• Werner
    2018-12-03 18:18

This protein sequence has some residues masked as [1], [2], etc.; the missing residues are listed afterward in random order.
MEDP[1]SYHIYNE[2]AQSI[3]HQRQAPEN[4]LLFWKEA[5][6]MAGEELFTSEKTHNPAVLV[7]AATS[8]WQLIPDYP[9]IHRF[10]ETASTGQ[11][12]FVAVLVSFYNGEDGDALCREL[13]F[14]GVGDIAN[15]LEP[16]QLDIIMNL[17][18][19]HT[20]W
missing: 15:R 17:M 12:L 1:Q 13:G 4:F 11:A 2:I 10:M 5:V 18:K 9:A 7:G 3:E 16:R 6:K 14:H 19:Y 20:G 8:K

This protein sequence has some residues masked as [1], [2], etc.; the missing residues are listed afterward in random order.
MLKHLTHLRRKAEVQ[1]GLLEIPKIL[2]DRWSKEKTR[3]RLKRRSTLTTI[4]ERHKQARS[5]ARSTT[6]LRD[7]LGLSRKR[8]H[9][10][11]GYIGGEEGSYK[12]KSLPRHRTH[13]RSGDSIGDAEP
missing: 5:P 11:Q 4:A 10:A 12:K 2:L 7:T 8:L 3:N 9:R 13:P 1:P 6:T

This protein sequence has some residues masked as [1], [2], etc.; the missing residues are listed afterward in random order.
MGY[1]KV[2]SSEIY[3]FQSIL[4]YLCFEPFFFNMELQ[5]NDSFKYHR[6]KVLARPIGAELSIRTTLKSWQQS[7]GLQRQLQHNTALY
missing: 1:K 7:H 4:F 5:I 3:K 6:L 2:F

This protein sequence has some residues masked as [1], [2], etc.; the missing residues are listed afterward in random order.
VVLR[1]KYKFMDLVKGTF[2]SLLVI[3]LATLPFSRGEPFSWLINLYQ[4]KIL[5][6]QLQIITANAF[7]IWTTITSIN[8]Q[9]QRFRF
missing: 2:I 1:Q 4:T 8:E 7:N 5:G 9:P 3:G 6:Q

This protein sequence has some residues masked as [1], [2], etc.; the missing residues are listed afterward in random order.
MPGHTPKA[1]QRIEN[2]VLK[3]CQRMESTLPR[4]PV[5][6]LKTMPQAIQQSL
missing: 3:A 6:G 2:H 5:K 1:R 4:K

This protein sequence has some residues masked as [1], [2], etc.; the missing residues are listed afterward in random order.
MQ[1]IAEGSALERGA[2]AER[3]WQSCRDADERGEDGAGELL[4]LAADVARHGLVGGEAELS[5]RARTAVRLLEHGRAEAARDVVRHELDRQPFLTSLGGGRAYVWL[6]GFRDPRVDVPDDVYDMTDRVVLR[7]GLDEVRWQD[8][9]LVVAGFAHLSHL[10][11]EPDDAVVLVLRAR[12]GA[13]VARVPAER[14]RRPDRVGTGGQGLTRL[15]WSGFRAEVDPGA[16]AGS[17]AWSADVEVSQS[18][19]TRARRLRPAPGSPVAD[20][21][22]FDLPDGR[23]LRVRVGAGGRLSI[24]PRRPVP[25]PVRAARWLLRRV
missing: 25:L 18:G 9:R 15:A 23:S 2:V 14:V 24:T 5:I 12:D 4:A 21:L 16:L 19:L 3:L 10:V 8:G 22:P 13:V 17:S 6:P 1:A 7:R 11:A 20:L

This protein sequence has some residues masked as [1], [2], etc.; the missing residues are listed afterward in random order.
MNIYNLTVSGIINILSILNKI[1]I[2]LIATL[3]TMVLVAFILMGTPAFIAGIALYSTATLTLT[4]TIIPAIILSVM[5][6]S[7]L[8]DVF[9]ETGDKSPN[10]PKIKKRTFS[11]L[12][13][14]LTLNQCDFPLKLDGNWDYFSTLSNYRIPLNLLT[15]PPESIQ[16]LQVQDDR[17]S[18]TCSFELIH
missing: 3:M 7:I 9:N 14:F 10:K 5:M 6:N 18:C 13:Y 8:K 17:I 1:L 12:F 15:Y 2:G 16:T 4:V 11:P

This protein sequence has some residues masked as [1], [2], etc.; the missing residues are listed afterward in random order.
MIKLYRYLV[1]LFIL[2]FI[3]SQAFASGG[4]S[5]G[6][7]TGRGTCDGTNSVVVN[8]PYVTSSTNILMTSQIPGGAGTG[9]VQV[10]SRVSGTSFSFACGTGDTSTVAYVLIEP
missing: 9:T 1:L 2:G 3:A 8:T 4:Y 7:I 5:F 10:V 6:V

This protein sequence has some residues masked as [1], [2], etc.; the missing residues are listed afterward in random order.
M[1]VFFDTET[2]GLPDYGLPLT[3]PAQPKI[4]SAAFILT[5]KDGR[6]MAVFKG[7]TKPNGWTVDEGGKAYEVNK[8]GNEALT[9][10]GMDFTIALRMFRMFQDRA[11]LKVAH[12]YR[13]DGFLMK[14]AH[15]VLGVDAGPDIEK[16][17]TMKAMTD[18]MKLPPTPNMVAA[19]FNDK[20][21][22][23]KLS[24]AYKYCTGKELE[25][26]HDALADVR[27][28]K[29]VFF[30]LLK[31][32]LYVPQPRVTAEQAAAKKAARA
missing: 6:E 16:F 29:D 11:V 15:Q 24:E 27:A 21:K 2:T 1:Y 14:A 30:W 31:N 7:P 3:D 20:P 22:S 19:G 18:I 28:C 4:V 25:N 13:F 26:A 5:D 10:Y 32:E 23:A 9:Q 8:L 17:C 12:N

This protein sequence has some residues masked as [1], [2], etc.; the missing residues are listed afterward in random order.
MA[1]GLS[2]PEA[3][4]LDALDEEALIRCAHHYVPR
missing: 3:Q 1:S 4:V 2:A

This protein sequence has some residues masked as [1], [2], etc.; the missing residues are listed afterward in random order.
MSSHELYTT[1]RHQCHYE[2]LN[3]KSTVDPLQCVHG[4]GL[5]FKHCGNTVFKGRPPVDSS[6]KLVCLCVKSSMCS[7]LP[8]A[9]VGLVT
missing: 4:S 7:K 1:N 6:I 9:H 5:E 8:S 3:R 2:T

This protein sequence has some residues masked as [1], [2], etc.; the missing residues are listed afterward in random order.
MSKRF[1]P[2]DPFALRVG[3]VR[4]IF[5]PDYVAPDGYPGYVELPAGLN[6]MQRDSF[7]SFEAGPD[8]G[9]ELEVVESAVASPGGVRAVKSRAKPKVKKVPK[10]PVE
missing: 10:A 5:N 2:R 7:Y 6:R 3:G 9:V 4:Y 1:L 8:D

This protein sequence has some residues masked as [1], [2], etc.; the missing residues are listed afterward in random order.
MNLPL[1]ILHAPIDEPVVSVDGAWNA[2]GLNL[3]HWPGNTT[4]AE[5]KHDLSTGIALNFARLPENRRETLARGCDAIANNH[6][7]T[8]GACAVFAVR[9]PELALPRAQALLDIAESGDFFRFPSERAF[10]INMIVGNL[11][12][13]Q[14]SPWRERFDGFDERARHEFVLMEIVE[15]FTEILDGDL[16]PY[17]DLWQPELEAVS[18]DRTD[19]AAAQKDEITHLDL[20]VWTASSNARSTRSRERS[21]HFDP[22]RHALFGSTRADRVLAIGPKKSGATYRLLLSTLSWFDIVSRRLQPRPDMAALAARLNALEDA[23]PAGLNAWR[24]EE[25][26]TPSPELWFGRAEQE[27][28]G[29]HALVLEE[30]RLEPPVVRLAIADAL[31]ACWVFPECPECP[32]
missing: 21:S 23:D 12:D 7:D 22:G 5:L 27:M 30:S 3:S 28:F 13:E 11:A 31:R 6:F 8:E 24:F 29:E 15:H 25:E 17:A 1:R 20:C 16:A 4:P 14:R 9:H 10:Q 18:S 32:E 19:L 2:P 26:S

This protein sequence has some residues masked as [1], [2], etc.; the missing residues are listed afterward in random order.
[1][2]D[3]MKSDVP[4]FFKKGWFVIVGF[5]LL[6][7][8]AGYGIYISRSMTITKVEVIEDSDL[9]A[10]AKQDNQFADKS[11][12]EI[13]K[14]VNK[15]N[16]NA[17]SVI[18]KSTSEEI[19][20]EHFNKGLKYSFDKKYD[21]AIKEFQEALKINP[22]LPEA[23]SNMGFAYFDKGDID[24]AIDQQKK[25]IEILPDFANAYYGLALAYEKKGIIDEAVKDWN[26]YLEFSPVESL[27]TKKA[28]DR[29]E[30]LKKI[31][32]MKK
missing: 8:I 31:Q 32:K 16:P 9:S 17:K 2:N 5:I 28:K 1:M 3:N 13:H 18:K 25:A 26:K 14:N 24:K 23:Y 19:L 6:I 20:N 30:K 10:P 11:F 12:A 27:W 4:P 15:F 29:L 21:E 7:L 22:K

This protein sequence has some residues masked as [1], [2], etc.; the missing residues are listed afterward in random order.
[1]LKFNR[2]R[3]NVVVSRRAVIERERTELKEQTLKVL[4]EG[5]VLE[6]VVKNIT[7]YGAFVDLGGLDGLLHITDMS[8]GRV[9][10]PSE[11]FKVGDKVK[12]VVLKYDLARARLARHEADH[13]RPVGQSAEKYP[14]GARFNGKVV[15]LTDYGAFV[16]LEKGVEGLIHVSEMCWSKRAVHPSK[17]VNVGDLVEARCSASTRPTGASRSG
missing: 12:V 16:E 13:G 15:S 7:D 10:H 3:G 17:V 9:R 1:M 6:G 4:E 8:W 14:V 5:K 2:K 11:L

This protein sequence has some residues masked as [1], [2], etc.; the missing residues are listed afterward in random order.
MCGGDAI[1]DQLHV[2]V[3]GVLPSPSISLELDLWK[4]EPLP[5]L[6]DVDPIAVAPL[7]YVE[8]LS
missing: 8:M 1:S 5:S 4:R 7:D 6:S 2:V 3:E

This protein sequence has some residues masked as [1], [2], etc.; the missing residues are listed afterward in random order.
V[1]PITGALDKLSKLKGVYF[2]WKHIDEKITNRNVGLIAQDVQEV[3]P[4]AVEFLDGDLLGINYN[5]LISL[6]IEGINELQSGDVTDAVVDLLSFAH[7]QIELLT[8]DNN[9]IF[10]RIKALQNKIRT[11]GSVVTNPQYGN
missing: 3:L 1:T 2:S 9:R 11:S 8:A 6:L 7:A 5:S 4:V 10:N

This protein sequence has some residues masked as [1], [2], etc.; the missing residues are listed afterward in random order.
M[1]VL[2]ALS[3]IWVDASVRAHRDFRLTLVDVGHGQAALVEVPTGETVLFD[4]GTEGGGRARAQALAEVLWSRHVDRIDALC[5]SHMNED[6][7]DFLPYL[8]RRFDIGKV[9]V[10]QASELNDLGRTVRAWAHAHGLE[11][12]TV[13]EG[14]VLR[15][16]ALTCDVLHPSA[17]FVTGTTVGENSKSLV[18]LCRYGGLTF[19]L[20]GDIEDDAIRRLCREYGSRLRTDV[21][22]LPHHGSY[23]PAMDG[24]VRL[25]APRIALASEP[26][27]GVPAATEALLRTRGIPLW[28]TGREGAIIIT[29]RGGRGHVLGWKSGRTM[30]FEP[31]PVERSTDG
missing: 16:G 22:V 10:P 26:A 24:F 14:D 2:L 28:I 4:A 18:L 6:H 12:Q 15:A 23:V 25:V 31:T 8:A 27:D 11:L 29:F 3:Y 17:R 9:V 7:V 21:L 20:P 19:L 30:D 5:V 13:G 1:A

Note: I've just edited this review slightly to correct a chronological typo. When I read this book the first time, I was nine, not seven years old --I knew, when I wrote the first draft of this review, that I was in 4th grade the first time, so I don't know what I was thinking when I typed "seven!"This novel, set in northern New York in 1757 and involving wilderness adventure and combat during the French and Indian War, was my first introduction to Cooper; the dates given here were for the second reading, but the first was back when I was nine years old. (Newly transferred to parochial school, I stumbled on it in what passed for a school library: two shelves of donated books.) I didn't mind the style (I was a weird kid), and it actually had a lot to appeal to a boy reader: Indians, gunfights and knife fights on land and water, chases, captures, escapes, and the appeal of some actual history thrown in. It left me with a solid liking for Cooper, and interest in reading more by him (though I've only scratched the surface there).Like most early 19th-century authors, Cooper's popularity suffers with modern readers because of his diction; and the literary/critical set have been particularly hostile to him, starting with the Realist period with its root-and-branch condemnation of Romanticism and all its works. Mark Twain launched the attack with a hatchet job titled "Fenimore Cooper's Literary Offenses" (see below), and in the next generation, Charles Neider's verdict was snide and disparaging. The probability that Twain was motivated by professional jealousy as much as anything else, and the fact that Neider was a Washington Irving partisan who saw Cooper as dangerous competition for the highest laurels, don't seem to have discouraged today's critics from taking their assessments as the last word in Cooper criticism; indeed, they pile on the added condemnation that he held incorrect political views, which, for today's critical clerisy, is enough to damn a writer to eternal literary-critical hell. (As a high-school student, I recall watching Clifton Fadiman, the favorite 16mm talking head of English classes of that day, sneering at this book as a "dead classic" --which, having actually read it, confirmed my opinion of Fadiman's critical incompetence. :-) ) Interestingly, that wasn't the view of Cooper's contemporaries; he was not only very popular with readers in the U.S., but was one of the few pre-1865 American writers to have a literary reputation abroad. Balzac was a fan, going so far as to say of him that "had his characterizations been sharper, he would have been the master novelist of us all." He continued to earn high praise even from several serious literary pundits in Twain's day (and that worthy's flip assertion that none of these men had actually read Cooper is a fair sample of Twain's substitution of ridicule and sarcasm for reasonable discussion).My own assessment of Cooper, and of this work in particular, isn't uncritical. There's no denying that his prose style, even by the standards of his day, is particularly dense, wordy and florid. This is especially notable in much of his dialogue. Even granting that in 1757 upper and middle-class speech tended to be more formal than ours, it's difficult to imagine anyone speaking in as orotund a manner as most of the characters here, especially in some of these contexts. (In fairness to Cooper, though, it's not true that none of his characters have speaking patterns that are distinct and reasonably reflect who they are; and David Gamut, the character with, IMO, the most ridiculously fulsome speech, is to a degree intended as comic relief.) His plotting doesn't hold up as well to a read by a 59-year-old as by a seven-year-old kid; some of the character's decisions are foolhardy, and there are plot points that strike me as improbable (though not the ones that Twain cites). While I don't necessarily mind authorial intrusion in the narrative, he uses it here a bit too much. And this edition could also have benefited from the inclusion of a map.For all that, though, the positives for me outweighed the negatives. He delivers an adventure yarn that's pretty well-paced, absorbing and suspenseful. The characters are clearly-drawn, distinct, realistic, round, and complex, and evoke real reader reactions. Actual history is incorporated into the narrative in a seamless way. The portrayal of Indians and Indian culture, while not the treatment of them as blandly homogenized, gentle New Agers that modern monolithic "multiculturalism" would prescribe, is basically a realistic one that derived partly from first-hand contacts, and more knowledgeable than most white literary treatments would have been. While he sometimes refers to them as "savages," --and it's fair to note that they are people who, in real life, at times DID torture captives and kill noncombatants-- he doesn't demonize them or make them out to be stupid, unfeeling brutes. Like whites, individuals can be villains, like Magua, but other individuals can be very good; title character Uncas is portrayed as an admirable embodiment of masculine virtues, and the author actually contrasts Indian culture with Anglo-European culture to the disadvantage of the latter in several places.Critics of Romantic school action-adventure fiction tend to deny that it has any serious messages (partly because they don't want to see messages they don't like, or recognize serious thought in a despised source), but they're present here nevertheless, and related to the above. Moral qualities such as courage, honor, loyalty, kindness and self-sacrifice, generosity, and love for family and friends are both praised and presented by favorable example, while the opposite qualities are disparaged. And there's a serious call to the reader to discard prejudiced ways of looking at people of other races/cultures. It's no accident that Uncas, an Indian depicted at a time when many people despised Indians, is the title character and real hero of the book, and that Cora, the strongest female character and Cooper's clear favorite, is also the one with some Negro descent on her mother's side. (In this respect, the racial attitudes here, IMO, show an advance in enlightenment on the part of the maturing Cooper that isn't evident in earlier works like The Spy and The Pioneers, the two other Cooper novels I've read.) There's even a hint that for Cooper, the idea of interracial romance isn't a complete taboo, though the presentation is subtle. True, Hawkeye, who obviously carries some emotional baggage from being disparaged by other whites for his Indian associations, stresses his un-crossed bloodlines with no Indian "taint," and won't consider the idea of intermarriage (though his bond with his Indian friends is subversive of his culturally-conditioned racism). But to automatically assume, as some readers do, that Hawkeye must always speak for Cooper is, I think, a mistake. He is who he is, warts and all, and that includes being opinionated and fallible (it's not likely, for instance, that his disdain for books and literacy was shared by an author who was a professional writer!). Cooper was a strong Christian, and this book has several naturally-integrated references to religious faith and prayer, as well as a couple of short discussions of religious belief. The type of Christian belief Cooper finds congenial comes across as one that's not doctrinally dogmatic and narrow (as opposed to Gamut's Calvinism), and not judgmental in consigning others to hellfire and damnation. (When Hawkeye refuses to translate Colonel Munro's statement, "Tell them, that the Being we all worship, under different names, will be mindful of their charity; and that the time shall not be distant when we may assemble around his throne without distinction of sex, rank, or color," this reader perceived Munro, not Hawkeye, as speaking for the author!)A major factor in my rating was the ending. (view spoiler)[At the climax, the two most positive characters in the book are killed. This accords with the Romantic penchant for tragedy, which I don't share as strongly; I much prefer happy endings. But the ending here, while I didn't like it, does seem to have an inherently fated quality that grows naturally out of the arc of the story. (hide spoiler)] At the same time, the last chapter is one of the most emotionally rich, evocative passages in American letters; on re-reading it, I raised my rating by a star.Since Twain based most of his attacks on Cooper on The Deerslayer (which I want to read eventually), it seems better to respond to his essay in detail whenever I review that book. But where he makes general or specific criticisms that apply to this book, it's appropriate to mention those here. First, as to Cooper overusing the device of a twig breaking and alerting someone to movement, on this reading I looked particularly for that. It occurs once, in a 423-page book. Second, Twain does NOT establish that it's impossible, in a fog, to backtrack the trail of a spent cannonball that, by his own admission, would skip and roll over damp ground, leaving marks; he establishes that it would be quite difficult --in other words, the sort of thing heroes or heroines in action fiction often do, where less capable characters wouldn't be able to. And third, if it's an iron-clad law of nature that every mark in the bottom of a running stream is more or less instantly totally erased by the current, we're at a loss to account for fossilized impressions of such marks that endured until they turned to rock. In practice, it makes a great deal of difference how deep the mark is, how mallable the bottom is, how fast the current is moving, and how much time elapsed since the mark was made. Cooper isn't the one being unobservant on that point.Reading this book was a cool trip down memory lane; it was amazing how much detail, and often how much exact wording, I remembered! It's definitely re-whetted my appetite to read more of his work (one of these years!). Of course, there are a lot of physical to-read piles in my office to be hacked through, or at least reduced, first....